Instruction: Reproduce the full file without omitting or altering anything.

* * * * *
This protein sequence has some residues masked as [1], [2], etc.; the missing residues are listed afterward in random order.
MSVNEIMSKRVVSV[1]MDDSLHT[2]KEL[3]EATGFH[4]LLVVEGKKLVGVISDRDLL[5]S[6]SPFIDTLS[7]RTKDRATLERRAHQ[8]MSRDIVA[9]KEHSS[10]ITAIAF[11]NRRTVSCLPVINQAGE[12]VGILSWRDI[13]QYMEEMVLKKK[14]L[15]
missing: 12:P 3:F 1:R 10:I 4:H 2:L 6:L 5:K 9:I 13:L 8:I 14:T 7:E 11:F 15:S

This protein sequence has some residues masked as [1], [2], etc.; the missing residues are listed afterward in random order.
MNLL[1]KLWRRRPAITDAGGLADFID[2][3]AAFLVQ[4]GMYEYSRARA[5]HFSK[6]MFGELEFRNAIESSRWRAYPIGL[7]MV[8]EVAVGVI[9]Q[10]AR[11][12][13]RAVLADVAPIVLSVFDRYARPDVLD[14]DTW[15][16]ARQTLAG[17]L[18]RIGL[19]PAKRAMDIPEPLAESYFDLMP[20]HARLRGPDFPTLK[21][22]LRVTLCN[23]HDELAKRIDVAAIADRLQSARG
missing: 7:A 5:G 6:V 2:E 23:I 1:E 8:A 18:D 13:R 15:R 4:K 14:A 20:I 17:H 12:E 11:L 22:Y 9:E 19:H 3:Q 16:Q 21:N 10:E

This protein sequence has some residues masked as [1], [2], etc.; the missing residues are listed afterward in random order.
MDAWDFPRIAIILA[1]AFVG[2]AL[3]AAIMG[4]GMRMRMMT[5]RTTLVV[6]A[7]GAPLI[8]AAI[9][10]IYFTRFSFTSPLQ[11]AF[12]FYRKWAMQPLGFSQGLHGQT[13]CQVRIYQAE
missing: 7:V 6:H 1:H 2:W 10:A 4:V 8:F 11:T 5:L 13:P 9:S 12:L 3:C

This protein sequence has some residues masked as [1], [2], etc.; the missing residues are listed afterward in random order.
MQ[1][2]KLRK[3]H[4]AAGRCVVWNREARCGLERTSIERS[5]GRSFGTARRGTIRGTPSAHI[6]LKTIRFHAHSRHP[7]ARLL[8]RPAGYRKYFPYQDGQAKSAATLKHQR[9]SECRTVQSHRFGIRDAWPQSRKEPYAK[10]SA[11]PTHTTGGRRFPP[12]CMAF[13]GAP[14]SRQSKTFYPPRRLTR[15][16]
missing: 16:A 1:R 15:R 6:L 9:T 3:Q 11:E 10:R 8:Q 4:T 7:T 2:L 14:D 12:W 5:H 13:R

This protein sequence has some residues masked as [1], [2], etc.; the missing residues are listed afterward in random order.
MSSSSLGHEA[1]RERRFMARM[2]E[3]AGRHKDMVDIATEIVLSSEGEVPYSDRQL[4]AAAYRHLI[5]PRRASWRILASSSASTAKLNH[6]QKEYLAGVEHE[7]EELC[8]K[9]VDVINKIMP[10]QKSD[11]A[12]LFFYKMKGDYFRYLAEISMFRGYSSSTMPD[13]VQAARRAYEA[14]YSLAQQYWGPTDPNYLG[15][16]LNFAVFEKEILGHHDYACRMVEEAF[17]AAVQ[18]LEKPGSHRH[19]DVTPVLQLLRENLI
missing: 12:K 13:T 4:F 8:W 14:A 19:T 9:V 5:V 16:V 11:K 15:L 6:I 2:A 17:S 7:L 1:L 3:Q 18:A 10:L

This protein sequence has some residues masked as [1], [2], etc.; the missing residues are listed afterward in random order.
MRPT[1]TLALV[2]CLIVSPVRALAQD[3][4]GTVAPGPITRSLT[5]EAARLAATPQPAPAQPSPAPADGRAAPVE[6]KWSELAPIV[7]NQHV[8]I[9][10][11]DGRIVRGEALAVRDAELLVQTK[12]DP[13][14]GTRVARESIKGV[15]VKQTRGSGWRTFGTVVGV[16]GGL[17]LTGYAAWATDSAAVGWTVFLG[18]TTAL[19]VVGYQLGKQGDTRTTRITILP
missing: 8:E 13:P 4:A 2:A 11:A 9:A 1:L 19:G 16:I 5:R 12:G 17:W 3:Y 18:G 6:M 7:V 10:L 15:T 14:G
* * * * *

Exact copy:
This protein sequence has some residues masked as [1], [2], etc.; the missing residues are listed afterward in random order.
MSVNEIMSKRVVSV[1]MDDSLHT[2]KEL[3]EATGFH[4]LLVVEGKKLVGVISDRDLL[5]S[6]SPFIDTLS[7]RTKDRATLERRAHQ[8]MSRDIVA[9]KEHSS[10]ITAIAF[11]NRRTVSCLPVINQAGE[12]VGILSWRDI[13]QYMEEMVLKKK[14]L[15]
missing: 12:P 3:F 1:R 10:I 4:H 2:L 6:L 5:K 9:I 13:L 8:I 14:T 7:E 11:F 15:S

This protein sequence has some residues masked as [1], [2], etc.; the missing residues are listed afterward in random order.
MNLL[1]KLWRRRPAITDAGGLADFID[2][3]AAFLVQ[4]GMYEYSRARA[5]HFSK[6]MFGELEFRNAIESSRWRAYPIGL[7]MV[8]EVAVGVI[9]Q[10]AR[11][12][13]RAVLADVAPIVLSVFDRYARPDVLD[14]DTW[15][16]ARQTLAG[17]L[18]RIGL[19]PAKRAMDIPEPLAESYFDLMP[20]HARLRGPDFPTLK[21][22]LRVTLCN[23]HDELAKRIDVAAIADRLQSARG
missing: 7:A 5:G 6:V 2:E 23:I 1:E 8:A 18:D 13:R 15:R 4:K 14:A 20:I 17:H 12:E 11:L 22:Y 9:E 19:H 3:Q 16:Q 21:N 10:E

This protein sequence has some residues masked as [1], [2], etc.; the missing residues are listed afterward in random order.
MDAWDFPRIAIILA[1]AFVG[2]AL[3]AAIMG[4]GMRMRMMT[5]RTTLVV[6]A[7]GAPLI[8]AAI[9][10]IYFTRFSFTSPLQ[11]AF[12]FYRKWAMQPLGFSQGLHGQT[13]CQVRIYQAE
missing: 7:V 6:H 1:H 2:W 10:A 4:V 8:F 11:T 5:L 13:P 9:S 12:L 3:C

This protein sequence has some residues masked as [1], [2], etc.; the missing residues are listed afterward in random order.
MQ[1][2]KLRK[3]H[4]AAGRCVVWNREARCGLERTSIERS[5]GRSFGTARRGTIRGTPSAHI[6]LKTIRFHAHSRHP[7]ARLL[8]RPAGYRKYFPYQDGQAKSAATLKHQR[9]SECRTVQSHRFGIRDAWPQSRKEPYAK[10]SA[11]PTHTTGGRRFPP[12]CMAF[13]GAP[14]SRQSKTFYPPRRLTR[15][16]
missing: 16:A 1:R 15:R 6:L 9:T 3:Q 11:E 10:R 8:Q 4:T 7:T 2:L 14:D 12:W 5:H 13:R

This protein sequence has some residues masked as [1], [2], etc.; the missing residues are listed afterward in random order.
MSSSSLGHEA[1]RERRFMARM[2]E[3]AGRHKDMVDIATEIVLSSEGEVPYSDRQL[4]AAAYRHLI[5]PRRASWRILASSSASTAKLNH[6]QKEYLAGVEHE[7]EELC[8]K[9]VDVINKIMP[10]QKSD[11]A[12]LFFYKMKGDYFRYLAEISMFRGYSSSTMPD[13]VQAARRAYEA[14]YSLAQQYWGPTDPNYLG[15][16]LNFAVFEKEILGHHDYACRMVEEAF[17]AAVQ[18]LEKPGSHRH[19]DVTPVLQLLRENLI
missing: 12:K 13:T 4:F 8:W 14:A 19:T 9:V 5:V 16:V 11:K 15:L 6:I 2:A 17:S 7:L 1:L 3:Q 18:A 10:L

This protein sequence has some residues masked as [1], [2], etc.; the missing residues are listed afterward in random order.
MRPT[1]TLALV[2]CLIVSPVRALAQD[3][4]GTVAPGPITRSLT[5]EAARLAATPQPAPAQPSPAPADGRAAPVE[6]KWSELAPIV[7]NQHV[8]I[9][10][11]DGRIVRGEALAVRDAELLVQTK[12]DP[13][14]GTRVARESIKGV[15]VKQTRGSGWRTFGTVVGV[16]GGL[17]LTGYAAWATDSAAVGWTVFLG[18]TTAL[19]VVGYQLGKQGDTRTTRITILP
missing: 8:E 13:P 4:A 2:A 11:A 9:A 1:L 19:G 16:I 5:R 12:G 17:W 3:Y 18:G 6:M 7:V 10:L 15:T 14:G